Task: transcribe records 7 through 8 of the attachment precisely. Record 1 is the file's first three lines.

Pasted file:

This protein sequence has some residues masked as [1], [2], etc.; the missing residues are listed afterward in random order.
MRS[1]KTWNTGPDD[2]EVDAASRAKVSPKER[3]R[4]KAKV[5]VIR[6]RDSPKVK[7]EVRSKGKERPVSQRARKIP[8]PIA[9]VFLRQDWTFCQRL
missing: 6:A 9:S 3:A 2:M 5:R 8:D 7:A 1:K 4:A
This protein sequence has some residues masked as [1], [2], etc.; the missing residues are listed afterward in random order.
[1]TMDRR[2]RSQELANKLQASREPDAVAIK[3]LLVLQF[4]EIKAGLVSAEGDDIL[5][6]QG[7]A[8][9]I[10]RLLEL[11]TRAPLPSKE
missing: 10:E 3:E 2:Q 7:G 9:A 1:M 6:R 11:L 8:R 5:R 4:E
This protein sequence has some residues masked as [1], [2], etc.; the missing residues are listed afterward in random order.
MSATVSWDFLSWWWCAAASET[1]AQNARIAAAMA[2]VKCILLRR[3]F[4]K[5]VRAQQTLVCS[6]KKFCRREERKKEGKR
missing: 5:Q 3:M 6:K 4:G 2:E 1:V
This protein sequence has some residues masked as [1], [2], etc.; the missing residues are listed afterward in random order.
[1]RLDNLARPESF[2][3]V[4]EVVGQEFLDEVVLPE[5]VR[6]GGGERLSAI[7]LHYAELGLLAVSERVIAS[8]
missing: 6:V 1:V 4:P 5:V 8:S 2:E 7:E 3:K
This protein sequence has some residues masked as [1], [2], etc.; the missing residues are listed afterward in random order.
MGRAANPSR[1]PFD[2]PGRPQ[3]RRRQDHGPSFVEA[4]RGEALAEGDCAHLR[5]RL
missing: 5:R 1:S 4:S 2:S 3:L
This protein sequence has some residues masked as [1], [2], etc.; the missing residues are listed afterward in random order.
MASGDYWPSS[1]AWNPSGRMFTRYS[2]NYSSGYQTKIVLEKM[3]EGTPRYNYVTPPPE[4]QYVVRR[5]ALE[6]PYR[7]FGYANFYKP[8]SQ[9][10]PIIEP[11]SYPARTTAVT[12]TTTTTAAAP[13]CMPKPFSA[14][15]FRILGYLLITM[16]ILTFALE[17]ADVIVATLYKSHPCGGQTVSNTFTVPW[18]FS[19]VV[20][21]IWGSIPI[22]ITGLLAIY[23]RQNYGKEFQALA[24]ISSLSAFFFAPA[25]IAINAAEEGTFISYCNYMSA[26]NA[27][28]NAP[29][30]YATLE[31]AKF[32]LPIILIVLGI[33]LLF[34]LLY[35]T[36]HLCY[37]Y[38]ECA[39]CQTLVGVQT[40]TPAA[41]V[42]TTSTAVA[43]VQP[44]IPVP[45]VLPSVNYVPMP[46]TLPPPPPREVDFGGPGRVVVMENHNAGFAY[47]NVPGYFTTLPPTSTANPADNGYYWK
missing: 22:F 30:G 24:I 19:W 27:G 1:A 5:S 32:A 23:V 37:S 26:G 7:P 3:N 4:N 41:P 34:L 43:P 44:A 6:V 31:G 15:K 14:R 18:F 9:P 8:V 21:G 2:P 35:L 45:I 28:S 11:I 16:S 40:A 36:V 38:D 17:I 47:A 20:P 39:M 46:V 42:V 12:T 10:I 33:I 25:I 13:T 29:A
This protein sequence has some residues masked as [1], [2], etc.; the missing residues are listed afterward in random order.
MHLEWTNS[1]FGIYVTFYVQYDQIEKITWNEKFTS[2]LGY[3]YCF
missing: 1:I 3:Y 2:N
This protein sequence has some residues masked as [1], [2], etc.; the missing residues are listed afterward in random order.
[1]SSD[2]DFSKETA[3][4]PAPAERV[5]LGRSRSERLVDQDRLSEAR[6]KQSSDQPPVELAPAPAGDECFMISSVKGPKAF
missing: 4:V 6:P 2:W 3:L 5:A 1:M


This protein sequence has some residues masked as [1], [2], etc.; the missing residues are listed afterward in random order.
MHLEWTNS[1]FGIYVTFYVQYDQIEKITWNEKFTS[2]LGY[3]YCF
missing: 1:I 3:Y 2:N
This protein sequence has some residues masked as [1], [2], etc.; the missing residues are listed afterward in random order.
[1]SSD[2]DFSKETA[3][4]PAPAERV[5]LGRSRSERLVDQDRLSEAR[6]KQSSDQPPVELAPAPAGDECFMISSVKGPKAF
missing: 4:V 6:P 2:W 3:L 5:A 1:M